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January 7, 2011

Bento Bako Bonus: Kabuki vols 1&2

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Written by: Kristin
Tags: , , , , ,

Title: Kabuki
Author: Yukari Hashida
Publisher: Digital Manga (Juné)
Volume: Volume 1 (Flower) and volume 2 (Red) (ongoing), $12.95 each
Vintage: Volume 1: 2004 by Kaiosha Publishing in Japan, 2008 by DMP; Volume 2: 2009 by DMP
Genre: Yaoi (18+), romance, historical, drama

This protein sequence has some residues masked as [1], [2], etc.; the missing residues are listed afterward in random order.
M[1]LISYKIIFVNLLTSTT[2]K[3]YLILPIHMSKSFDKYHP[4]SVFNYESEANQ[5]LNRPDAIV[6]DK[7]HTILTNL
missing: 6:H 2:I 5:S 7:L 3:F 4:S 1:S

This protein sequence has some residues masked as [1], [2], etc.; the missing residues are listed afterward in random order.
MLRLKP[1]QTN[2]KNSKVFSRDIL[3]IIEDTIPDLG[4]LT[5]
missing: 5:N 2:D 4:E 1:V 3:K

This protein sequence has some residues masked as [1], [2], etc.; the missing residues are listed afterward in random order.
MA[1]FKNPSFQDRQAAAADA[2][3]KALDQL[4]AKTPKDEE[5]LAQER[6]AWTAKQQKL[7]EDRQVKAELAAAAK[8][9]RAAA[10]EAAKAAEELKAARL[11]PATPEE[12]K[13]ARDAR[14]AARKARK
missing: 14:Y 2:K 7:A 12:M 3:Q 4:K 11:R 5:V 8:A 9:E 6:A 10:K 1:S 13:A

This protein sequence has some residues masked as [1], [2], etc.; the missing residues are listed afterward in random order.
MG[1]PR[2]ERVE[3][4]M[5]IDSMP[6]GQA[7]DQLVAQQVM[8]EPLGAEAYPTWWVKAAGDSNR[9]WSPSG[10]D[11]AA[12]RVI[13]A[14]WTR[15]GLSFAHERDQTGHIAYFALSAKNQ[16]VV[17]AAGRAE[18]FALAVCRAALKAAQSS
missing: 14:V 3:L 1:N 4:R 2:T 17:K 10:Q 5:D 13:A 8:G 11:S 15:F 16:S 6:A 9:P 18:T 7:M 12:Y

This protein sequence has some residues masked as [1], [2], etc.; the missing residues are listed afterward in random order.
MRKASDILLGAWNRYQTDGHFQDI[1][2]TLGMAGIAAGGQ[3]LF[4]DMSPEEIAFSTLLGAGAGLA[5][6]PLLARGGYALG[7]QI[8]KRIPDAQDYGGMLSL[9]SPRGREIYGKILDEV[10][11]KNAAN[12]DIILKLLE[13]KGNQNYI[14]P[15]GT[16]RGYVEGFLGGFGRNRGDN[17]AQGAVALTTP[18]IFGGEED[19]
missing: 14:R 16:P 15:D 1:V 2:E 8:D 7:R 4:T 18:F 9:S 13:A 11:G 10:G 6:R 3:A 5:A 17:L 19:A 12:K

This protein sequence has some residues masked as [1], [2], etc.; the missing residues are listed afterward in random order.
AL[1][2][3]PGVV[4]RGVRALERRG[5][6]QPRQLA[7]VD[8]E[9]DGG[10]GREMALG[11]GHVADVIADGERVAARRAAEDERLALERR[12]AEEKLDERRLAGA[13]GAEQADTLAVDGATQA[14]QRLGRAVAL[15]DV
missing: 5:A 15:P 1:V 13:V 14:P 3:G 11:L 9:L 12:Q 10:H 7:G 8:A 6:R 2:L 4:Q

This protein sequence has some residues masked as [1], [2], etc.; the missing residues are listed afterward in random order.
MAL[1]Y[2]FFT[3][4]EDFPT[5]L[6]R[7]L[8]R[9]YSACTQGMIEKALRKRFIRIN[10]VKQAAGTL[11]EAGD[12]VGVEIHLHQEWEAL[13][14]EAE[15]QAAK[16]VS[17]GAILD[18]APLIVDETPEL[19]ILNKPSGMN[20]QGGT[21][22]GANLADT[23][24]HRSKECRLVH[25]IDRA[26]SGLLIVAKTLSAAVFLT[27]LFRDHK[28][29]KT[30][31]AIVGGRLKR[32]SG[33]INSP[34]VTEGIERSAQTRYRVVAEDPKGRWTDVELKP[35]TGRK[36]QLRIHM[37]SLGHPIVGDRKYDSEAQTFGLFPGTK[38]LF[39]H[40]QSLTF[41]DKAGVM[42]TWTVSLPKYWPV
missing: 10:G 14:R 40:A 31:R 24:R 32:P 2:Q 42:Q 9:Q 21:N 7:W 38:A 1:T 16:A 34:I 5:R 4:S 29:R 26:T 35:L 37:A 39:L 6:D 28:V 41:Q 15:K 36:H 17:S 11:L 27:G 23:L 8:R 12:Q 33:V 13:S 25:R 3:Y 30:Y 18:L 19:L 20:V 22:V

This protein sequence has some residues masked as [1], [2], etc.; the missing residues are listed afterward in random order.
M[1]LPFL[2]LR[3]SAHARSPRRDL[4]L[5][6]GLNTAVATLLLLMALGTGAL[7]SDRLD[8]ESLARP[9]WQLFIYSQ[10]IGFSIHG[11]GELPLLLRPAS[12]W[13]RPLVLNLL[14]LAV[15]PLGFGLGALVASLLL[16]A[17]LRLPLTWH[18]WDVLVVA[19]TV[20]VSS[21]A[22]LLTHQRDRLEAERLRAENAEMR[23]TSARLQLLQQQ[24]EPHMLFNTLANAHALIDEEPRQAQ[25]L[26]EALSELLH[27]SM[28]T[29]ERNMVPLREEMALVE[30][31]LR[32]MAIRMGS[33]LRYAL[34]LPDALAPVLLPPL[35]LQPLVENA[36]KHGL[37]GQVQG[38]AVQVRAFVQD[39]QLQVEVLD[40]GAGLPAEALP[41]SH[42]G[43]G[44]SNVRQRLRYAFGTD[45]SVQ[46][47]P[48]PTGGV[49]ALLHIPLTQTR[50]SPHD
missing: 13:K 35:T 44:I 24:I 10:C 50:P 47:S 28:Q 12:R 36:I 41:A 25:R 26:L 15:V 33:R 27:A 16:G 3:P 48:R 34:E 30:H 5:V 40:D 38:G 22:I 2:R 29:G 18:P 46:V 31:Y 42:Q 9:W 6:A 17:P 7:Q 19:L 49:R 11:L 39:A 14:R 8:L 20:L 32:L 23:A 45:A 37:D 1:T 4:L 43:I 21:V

In the 16th century, a ruling lord named Kounosuke Kuga found himself under attack, his castle in flames, and the enemy fast approaching. He begged his loyal page, Kageya, to take his life rather than face capture, and made him swear that they would be reunited in another life. In the present, a boy named Kounosuke Kuga awakes to find himself in a hospital, with no memory of how he got there. A loyal servant named Kageya, old and bald, explains that there was a fire at his mansion. Kounosuke recalls the fire at the castle, but quickly realizes that he is not back in the 16th century. He has been reborn into the body of a high school student from a rich family. His Kageya is an old man, and there are many things about this new world he does not understand. To add to his confusion, another Kageya appears, the son of the old Kageya, the middle-aged Gorou Kageya. A Kageya who claims to be the Kageya, reborn to love Kounosuke once again. But then yet another Kageya arrives, Shirou Kageya, sone of Gorou…but this Kageya seems to hate him. Though he is content with Gorou, Kounosuke feels something is still not quite right. When he nearly drowns, he is rescued by Shirou and becomes even more confused. When Gorou later turns on him, Kounosuke feels that all is lost, that his Kageya clearly does not exist in this world…until Shirou once again comes to his rescue. Shirou confirms that he is the real Kageya, and Kounosuke is all set to live happily ever after, reunited with his lover…until Shirou puts his foot down. Kounosuke is broke, but Shirou vows to rebuild the castle that was lost. He also makes it clear that their relationship cannot simply pick up where they left off, because love between two men is not acceptable, and Kounosuke is still a minor in this world. So Kageya insists that Kounosuke go to school to learn about the new era. But Kounosuke learns far more. As he encounters people who knew his past self (meaning the person whose body he now inhabits), he discovers that the past Kuga boy was promiscuous, sleeping around with men, including the chairman of his school. He also learns that he is engaged to a young woman. The trials for Kounosuke’s new life seem to be never ending. The first volume wraps up with Kageya’s experience of his new life, when his spirit entered Shirou Kageya’s body, and he had to wait for Kounosuke to join him.